The BHAT: Propranolol after acute myocardial infarction [Classics Series]

1. Beta-blockers were commonly used in the treatment of coronary artery disease in the 1980s, though prior studies were inconclusive due to limitations in study design and small sample sizes.

2. This was the first large, randomized trial to demonstrate that propranolol significantly reduced mortality after acute myocardial infarction when compared with placebo.

Original Date of Publication: March 1982

Study Rundown: The Beta-Blocker Heart Attack Trial (BHAT) was established in 1977 to study whether daily administration of propranolol after a myocardial infarction would lead to a reduction in total mortality. Prior to this study, beta-blockers were well known to reduce myocardial oxygen demand and suppress arrhythmias. They were also widely used in the setting of coronary artery disease, although numerous studies exploring this question were inconclusive due to small sample sizes and study design issues.

In summary, patients with recent hospitalization for myocardial infarction experienced significantly lower all-cause mortality when taking propranolol rather than placebo. Moreover, propranolol therapy led to significantly lower rates of cardiovascular mortality and sudden death. Patients taking propranolol experienced significantly higher rates of bronchospasm and diarrhea, but fewer instances of palpitations when compared to placebo. The BHAT was the first large, randomized trial to demonstrate a significant reduction in mortality when treating patients with recent myocardial infarction with a beta-blocker, and beta-blockade remains a staple in the management of acute myocardial infarction.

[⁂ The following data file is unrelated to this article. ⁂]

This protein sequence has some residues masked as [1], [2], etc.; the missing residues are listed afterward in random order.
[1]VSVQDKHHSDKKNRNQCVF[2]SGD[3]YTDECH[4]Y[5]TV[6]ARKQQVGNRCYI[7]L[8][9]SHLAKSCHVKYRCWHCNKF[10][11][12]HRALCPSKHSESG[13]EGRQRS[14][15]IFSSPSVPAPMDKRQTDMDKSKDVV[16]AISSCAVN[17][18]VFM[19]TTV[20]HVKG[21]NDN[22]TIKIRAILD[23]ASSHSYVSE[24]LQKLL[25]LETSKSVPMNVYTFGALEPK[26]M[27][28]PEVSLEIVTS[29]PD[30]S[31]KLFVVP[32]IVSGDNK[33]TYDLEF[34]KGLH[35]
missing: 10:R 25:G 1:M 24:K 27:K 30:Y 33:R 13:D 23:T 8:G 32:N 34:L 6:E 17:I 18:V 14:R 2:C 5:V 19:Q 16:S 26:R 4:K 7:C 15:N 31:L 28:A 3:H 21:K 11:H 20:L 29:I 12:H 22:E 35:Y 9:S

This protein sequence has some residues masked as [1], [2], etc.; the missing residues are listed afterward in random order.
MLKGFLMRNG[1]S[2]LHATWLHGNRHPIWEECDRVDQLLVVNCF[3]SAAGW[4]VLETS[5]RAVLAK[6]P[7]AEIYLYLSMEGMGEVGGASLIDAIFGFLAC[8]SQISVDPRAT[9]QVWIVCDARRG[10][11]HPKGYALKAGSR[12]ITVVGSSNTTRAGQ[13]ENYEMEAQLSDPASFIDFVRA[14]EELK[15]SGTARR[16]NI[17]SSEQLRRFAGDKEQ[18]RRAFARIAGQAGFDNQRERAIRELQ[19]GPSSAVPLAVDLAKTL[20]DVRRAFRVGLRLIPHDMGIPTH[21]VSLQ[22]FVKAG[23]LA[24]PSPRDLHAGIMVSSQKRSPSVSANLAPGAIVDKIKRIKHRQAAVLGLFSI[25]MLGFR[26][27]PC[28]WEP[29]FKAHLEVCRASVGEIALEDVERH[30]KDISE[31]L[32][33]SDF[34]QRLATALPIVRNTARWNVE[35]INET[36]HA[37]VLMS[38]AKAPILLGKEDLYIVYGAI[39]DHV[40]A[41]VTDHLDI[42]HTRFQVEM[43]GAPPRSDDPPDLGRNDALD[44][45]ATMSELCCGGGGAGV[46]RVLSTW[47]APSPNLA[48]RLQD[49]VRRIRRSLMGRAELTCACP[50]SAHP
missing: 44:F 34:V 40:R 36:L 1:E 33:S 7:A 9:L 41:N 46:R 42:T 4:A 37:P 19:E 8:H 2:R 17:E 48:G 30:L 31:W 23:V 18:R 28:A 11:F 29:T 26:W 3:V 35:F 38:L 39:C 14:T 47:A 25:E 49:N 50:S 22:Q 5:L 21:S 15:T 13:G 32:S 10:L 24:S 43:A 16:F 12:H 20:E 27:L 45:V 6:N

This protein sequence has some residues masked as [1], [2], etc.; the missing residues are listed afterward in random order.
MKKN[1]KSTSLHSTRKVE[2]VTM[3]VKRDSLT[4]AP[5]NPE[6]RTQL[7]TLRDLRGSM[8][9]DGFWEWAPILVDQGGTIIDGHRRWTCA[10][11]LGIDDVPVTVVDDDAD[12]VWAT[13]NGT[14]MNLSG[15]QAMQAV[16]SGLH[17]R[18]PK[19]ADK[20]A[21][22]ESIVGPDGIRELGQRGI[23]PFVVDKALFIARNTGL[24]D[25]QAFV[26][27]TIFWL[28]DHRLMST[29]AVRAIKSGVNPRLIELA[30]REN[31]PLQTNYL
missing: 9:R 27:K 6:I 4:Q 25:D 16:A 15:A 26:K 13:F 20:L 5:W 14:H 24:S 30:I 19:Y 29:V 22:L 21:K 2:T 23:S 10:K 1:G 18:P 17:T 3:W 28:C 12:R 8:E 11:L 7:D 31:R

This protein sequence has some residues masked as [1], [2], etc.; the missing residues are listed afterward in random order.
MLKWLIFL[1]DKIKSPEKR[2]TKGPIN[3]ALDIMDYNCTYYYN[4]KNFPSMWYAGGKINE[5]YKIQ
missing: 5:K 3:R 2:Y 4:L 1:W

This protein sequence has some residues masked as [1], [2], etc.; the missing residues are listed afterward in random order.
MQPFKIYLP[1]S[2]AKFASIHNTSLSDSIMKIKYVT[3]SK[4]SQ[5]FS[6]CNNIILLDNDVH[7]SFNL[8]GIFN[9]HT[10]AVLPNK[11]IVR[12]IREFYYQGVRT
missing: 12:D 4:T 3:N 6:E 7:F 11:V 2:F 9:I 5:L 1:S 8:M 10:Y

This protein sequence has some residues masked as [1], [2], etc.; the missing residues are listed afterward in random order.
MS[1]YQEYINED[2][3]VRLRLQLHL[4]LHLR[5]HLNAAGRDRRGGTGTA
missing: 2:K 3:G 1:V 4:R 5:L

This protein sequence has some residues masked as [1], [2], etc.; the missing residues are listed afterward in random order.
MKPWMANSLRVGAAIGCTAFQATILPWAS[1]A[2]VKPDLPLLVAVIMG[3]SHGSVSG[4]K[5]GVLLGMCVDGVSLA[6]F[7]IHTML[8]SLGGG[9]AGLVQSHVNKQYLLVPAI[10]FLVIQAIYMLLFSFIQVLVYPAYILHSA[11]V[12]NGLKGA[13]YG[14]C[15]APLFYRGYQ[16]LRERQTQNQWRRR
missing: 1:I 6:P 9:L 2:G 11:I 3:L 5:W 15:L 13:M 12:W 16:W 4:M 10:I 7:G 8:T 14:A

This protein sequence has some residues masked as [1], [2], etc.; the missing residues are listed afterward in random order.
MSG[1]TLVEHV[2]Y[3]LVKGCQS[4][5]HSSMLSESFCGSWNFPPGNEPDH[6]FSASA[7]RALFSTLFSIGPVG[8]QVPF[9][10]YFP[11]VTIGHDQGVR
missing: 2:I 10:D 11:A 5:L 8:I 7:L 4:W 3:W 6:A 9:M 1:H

Click to read the study in JAMA

In-Depth [randomized controlled trial]: The BHAT was a double-blinded, placebo-controlled, randomized trial conducted at 31 institutions in the United States and Canada. Patients were eligible for the study if they were between 30-69 years of age and hospitalized for acute myocardial infarction. Exclusion criteria were having a contraindication to propranolol (marked bradycardia), a history of severe heart failure or asthma, other life-threatening illness, a need for cardiac surgery, or a previous need for beta-blocker therapy. A total of 3837 were enrolled and randomized to treatment with propranolol 40 mg every eight hours or placebo. The propranolol dose was subsequently titrated up to 60 mg or 80 mg every eight hours.

The majority of patients enrolled in this study were white males, comprising over 80% of the study population. Compared with patients who received placebo, those in the propranolol group experienced significantly lower all-cause mortality (7.2% vs. 9.8%, p < 0.005). Patients taking propranolol also experienced significantly lower cardiovascular mortality (6.6% vs. 8.9%, p < 0.01), arteriosclerotic heart disease mortality (6.2% vs. 8.5%, p < 0.01), and sudden death (3.3% vs. 4.6%, p < 0.05) compared to those treated with placebo.

There were significantly more instances of bronchospasm (31.3% vs. 27.0%, p < 0.005) and diarrhea (5.5% vs. 3.6%, p < 0.01) in the propranolol group, though palpitations were more common in the placebo group (10.8% vs. 15.1%, p < 0.001).

Image: PD

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